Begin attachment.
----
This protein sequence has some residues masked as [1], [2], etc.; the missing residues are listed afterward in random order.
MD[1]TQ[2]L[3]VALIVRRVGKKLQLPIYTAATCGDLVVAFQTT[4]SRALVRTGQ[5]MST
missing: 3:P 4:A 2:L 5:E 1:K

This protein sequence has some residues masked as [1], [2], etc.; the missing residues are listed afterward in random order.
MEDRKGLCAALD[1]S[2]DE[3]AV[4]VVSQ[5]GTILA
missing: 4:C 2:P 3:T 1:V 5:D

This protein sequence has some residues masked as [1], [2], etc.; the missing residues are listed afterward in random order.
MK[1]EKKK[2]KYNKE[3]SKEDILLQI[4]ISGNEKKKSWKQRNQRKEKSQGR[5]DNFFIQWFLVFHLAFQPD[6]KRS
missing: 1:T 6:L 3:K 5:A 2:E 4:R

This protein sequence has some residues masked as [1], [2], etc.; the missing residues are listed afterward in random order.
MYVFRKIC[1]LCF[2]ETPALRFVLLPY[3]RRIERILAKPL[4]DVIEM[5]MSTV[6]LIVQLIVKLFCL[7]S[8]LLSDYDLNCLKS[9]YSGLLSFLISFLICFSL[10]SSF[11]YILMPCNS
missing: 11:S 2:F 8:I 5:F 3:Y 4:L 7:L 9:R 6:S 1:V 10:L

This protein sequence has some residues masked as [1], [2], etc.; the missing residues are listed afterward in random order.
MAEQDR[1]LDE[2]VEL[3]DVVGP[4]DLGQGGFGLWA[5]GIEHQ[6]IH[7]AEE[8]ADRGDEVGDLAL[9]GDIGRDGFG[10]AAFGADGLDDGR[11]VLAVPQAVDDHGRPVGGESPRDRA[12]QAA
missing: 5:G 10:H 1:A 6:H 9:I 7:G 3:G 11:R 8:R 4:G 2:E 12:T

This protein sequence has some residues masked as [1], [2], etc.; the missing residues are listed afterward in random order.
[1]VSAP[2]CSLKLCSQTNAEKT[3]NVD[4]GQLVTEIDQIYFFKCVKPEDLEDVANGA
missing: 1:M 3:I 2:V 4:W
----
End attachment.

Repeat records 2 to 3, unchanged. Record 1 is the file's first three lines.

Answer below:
This protein sequence has some residues masked as [1], [2], etc.; the missing residues are listed afterward in random order.
MEDRKGLCAALD[1]S[2]DE[3]AV[4]VVSQ[5]GTILA
missing: 4:C 2:P 3:T 1:V 5:D

This protein sequence has some residues masked as [1], [2], etc.; the missing residues are listed afterward in random order.
MK[1]EKKK[2]KYNKE[3]SKEDILLQI[4]ISGNEKKKSWKQRNQRKEKSQGR[5]DNFFIQWFLVFHLAFQPD[6]KRS
missing: 1:T 6:L 3:K 5:A 2:E 4:R